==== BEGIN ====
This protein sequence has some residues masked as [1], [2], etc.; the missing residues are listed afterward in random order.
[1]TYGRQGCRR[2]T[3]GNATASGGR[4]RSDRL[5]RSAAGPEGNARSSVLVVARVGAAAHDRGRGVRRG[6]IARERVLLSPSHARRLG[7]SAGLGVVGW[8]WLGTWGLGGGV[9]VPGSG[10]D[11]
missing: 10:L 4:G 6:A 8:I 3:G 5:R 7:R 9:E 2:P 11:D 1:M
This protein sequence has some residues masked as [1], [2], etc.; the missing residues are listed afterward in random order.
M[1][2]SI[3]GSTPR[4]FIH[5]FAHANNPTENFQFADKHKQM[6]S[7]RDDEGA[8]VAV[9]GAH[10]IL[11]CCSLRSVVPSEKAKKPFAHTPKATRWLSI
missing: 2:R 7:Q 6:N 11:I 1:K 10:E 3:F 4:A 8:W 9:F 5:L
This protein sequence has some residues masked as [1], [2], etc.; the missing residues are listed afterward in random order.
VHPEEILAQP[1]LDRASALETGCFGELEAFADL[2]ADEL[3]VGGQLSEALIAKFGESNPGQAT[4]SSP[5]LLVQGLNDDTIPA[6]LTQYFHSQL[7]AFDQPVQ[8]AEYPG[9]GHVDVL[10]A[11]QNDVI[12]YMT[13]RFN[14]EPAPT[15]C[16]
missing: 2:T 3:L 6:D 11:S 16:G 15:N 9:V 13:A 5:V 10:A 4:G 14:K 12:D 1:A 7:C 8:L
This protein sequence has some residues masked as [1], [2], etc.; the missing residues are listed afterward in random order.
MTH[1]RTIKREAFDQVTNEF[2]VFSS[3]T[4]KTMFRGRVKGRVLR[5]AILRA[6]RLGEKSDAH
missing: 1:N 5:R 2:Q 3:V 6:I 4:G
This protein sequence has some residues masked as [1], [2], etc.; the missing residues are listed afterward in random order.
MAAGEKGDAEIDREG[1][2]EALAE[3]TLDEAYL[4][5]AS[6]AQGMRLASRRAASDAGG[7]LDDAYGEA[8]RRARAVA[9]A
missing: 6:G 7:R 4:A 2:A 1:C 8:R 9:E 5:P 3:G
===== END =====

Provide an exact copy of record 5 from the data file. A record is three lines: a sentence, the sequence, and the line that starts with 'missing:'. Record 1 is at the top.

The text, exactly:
This protein sequence has some residues masked as [1], [2], etc.; the missing residues are listed afterward in random order.
MAAGEKGDAEIDREG[1][2]EALAE[3]TLDEAYL[4][5]AS[6]AQGMRLASRRAASDAGG[7]LDDAYGEA[8]RRARAVA[9]A
missing: 6:G 7:R 4:A 2:A 1:C 8:R 9:E 5:P 3:G